This is an amazing city. I've never been to a place that is so ancient, yet so alive. Whereas Venice seems to stand still in time, Rome exudes an air of vibrancy and dynamism, even as it is one of the oldest cities in the Western World. Bookstores, art galleries, fashion boutiques and wine bars are contemporary and cutting-edge, even while they are set in the midst of Roman ruins and Renaissance architecture.

After the obligatory visit to the Pantheon, we popped into the Chiesa di Santa Maria supra Minerva. Interesting comparison. The Pantheon was originally built in AD120 (on the site of an earlier temple). As a Roman ruin, it is exceedingly well preserved, probably because it was converted to a Christian church in 608. The place is cool, especially the huge domed roof with the skylight up top. Unfortunately, the constant crowds of tourists ensure that this ancient temple does not retain any air of reverence.

The Gothic church around the corner is a different story. Built in the 13th century, the Chiesa di Santa Maria Supra Minerva takes its name from the temple to Minerva that supposedly occupied this spot. Today the church contains the remains of Saint Catherine of Siena (minus her head, which is apparently on display in Siena). Whether Saint Catherine or Minerva (or both), somebody is watching over this lovely little church.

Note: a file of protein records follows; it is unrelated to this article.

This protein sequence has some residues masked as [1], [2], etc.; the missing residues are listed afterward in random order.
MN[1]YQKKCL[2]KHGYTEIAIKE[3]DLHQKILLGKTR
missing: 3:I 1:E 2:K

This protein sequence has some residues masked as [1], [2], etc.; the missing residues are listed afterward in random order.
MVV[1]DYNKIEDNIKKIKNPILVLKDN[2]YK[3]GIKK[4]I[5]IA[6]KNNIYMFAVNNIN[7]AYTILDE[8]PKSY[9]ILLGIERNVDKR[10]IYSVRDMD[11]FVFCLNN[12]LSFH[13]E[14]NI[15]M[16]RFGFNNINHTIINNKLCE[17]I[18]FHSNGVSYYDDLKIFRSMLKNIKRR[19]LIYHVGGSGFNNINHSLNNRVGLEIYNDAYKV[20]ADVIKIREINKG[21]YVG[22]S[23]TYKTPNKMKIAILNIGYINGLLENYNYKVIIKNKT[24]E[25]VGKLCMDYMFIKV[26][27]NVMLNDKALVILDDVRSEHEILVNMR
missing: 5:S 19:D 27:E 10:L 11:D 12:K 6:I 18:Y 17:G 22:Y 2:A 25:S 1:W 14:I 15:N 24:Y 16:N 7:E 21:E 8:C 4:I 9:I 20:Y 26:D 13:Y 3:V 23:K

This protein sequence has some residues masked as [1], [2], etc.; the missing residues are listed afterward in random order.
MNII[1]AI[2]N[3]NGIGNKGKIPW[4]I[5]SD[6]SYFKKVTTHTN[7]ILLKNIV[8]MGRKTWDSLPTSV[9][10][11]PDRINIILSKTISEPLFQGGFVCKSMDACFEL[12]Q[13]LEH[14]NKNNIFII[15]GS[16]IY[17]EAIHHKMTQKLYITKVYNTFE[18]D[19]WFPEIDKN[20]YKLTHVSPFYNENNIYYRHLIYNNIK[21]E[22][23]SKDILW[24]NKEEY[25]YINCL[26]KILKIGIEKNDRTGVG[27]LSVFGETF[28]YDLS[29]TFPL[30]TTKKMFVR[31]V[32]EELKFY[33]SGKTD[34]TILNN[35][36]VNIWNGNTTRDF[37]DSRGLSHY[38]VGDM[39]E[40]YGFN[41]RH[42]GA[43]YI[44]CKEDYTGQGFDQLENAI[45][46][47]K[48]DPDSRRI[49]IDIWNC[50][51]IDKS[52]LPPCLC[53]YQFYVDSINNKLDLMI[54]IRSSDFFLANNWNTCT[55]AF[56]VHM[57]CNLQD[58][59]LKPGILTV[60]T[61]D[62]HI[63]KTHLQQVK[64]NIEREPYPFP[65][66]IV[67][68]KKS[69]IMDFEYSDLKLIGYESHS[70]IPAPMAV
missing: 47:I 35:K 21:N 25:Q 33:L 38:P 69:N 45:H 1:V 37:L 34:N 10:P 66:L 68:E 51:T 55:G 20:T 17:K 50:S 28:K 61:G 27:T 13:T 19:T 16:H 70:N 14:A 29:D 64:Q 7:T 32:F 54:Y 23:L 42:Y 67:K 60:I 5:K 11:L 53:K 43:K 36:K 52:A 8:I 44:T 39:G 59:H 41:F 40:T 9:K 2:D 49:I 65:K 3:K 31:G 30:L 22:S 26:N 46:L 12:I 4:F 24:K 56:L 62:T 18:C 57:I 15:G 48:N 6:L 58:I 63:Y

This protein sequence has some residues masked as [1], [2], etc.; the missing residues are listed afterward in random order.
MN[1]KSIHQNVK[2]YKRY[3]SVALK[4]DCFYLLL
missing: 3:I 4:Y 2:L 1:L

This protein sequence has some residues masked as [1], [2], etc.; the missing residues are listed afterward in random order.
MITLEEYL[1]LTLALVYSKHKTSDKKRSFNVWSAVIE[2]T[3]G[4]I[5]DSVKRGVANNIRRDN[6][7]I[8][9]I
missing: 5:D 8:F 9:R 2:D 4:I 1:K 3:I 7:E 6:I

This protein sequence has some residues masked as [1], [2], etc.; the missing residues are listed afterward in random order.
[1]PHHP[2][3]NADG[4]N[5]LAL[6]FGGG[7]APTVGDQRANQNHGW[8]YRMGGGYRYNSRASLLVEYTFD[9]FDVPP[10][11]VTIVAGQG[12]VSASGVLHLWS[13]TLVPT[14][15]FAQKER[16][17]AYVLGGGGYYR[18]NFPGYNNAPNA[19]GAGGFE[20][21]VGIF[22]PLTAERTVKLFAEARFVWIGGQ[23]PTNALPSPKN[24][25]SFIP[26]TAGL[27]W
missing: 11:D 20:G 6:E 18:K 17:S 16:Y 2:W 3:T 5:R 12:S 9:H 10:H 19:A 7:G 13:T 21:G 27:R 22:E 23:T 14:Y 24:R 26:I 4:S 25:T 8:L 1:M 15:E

It is unremarkable from the outside, but the interior is so uplifting. Besides the kaleidoscope windows and fabulous frescoes, this church also contains one of Michelangelo's little known but much loved sculptures, Christ Bearing the Cross. The murmur of prayers echoes under the dramatic Gothic arches, as a reminder that this is sacred space, as it has been for thousands of years.

Tuesday, April 15, 2008

Chill Out

Venice, Italy - Last summer my household acquired an ice cream maker. This happened at the same time that we were participating in "the great appliance give-away", getting rid of vegetable steamers and panini presses that we had never used, so it was ironic that an ice cream maker should come into our possession; but there it was. We spent the summer concocting some amazing flavors, including an ultra-creamy strawberry and a buzz-inducing champagne sorbet. We perfected our ice cream making skills over the course of the summer, which culminated with a divine mint chocolate chip, made with mint leaves snipped from my garden and dark chocolate chipped off an organic bar.